With the approach of the holidays, everyone’s thoughts turn naturally to the happy chore of gift giving. Many people opt for the tried and true, hoping another gift certificate isn’t too impersonal or another scarf or bottle of perfume isn’t too predictable. Plebeian perhaps, and true those gifts are the safer choice. Certainly they are gifts with far less risk attached than those being considered by some this season: the purchase of pets as presents.
Pets as Presents
Although the idea of a dog as a gift may sound thoughtful, it is, in reality, thoughtless. Why? Because the gift OF a dog means accepting the responsibility FOR that dog. Knowing that the recipient must accept all the implications of owning a dog means the bestowing of a pet to a person must be more than a well-meant whim, or a desire to be different on the part of the giver. The actual owner, not the gift giver, must have made a carefully considered choice and an informed decision in what may ultimately be a 10 to 15 year commitment to feeding, training, veterinary expenses and the peccadillos of pet ownership.
Such decisions require homework and due diligence – by the pet owner. The best pet parents will do research into dog breeds that are most appropriate for the family, lifestyle and environment: house, condo or apartment; fenced yard or no yard; toy, athlete or couch potato. Owners talk to owners with intelligent questions about particular breeds, consult with a knowledgeable veterinarian if it’s a high maintenance breed. Other survey questions for the pet owning family to consider — does anyone in your family suffer from allergies? Does everyone even WANT a dog? Do they understand what it means to share in the training, feeding and raising of a dog? Because adding a dog to your family not only involves time and money, it means providing that dog with a loving, secure and stable home.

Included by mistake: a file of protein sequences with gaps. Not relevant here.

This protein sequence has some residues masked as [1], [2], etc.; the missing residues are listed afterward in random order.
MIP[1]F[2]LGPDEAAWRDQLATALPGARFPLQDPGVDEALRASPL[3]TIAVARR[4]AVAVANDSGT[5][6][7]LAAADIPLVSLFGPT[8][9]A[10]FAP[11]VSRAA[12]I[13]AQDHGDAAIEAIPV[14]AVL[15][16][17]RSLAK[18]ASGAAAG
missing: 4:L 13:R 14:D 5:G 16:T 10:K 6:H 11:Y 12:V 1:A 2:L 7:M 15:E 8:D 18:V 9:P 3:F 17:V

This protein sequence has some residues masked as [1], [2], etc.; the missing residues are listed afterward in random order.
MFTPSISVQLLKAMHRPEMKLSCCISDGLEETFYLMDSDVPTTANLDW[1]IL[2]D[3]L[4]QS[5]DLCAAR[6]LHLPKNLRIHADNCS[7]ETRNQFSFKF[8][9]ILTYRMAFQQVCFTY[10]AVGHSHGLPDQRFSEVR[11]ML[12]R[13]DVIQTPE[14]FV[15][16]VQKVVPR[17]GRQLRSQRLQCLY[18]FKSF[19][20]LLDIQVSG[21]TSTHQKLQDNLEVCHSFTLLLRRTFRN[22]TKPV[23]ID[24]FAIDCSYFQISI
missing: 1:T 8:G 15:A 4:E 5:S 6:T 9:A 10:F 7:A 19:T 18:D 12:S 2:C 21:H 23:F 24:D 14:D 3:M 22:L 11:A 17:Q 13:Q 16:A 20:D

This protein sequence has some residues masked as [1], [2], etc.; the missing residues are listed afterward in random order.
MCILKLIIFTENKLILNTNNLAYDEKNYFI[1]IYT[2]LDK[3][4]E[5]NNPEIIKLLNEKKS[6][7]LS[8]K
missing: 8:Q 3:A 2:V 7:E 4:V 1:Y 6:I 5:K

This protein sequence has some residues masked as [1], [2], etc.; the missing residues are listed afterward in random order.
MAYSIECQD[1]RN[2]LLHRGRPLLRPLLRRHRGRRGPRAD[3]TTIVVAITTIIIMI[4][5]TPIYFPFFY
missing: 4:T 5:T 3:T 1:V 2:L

Kids Are Inspiring Optimists and Frustrating Flibbertigibbets
Children should never be presented with a puppy and given the power of decision whether it’s the right dog for the family – not a holiday time, or at any time of the year. Kids will typically be charmed by the furry little plaything that leaps and yips, squeals and turns over onto its back for tummy rubs. For a few days. Until the novelty wears off and reality sets in. The reality of helping care for their cute, squirming little gift that pees on the carpet, barks non-stop during family movie nights, and nips through every Wii game. Puppies are not so cute when they have to be trained to potty, walked in the rain, taken out in the snow and poop scooped every few hours.
Sometimes well-intentioned gift givers – aka parents – will now be that puppy’s full time caregivers, and, sadly, many of them have as much blind optimism going into parenting as the kids. They are not always prepared for the extent of responsibility represented by another “3 year old in a furry body” in terms of daily life. The result, worst case: one more puppy abandoned by the side of the road, dropped off at a pound or surrendered to a shelter or rescue. Sometimes shelters get too many post-holiday surrenders, get overcrowded, and euthanasia is the outcome.
Seasonal Wisdom for Pets as Presents
Neither respectable breeders nor responsible rescue groups will either sell or adopt out a dog as a holiday gift. They’re all too familiar with the heartbreaking results of such dangerous impulse buys.
Enter the ultimate puppy purveyors: those small, but inviting pet stores found in almost any mall. These are the puppies whose appealing exteriors mask appalling interiors. These are the puppies with the health and behavioral problems disguised by a holiday wrapping. These are the puppy mill dogs, bred for profit, nothing more. These will be the first puppies abandoned by the side of the road, dropped off at a pound or surrendered to a shelter. Their poor, improper breeding and compromised health often means euthanasia when no one has the extra funds, time or inclination to step in.
Risks Outweigh the Spirit of the Gift
Never buy pets as presents as a surprise gift for someone else, no matter the depth of the relationship. Whether its a cuddly dog or a kitty cat at Christmas, a bunny or a chick at Easter, a snake or a tarantula at Halloween the same rules and risks apply. What you consider an act of generosity will, in all probability, be seen as an imposition. If your favoured recipient want a pet, it’s up to them to make that choice. That same, carefully considered choice and intelligent, informed decision.
To make certain that your holidays are happy, make certain that your pets as presents are stuffed, that is full of fluff and tufties!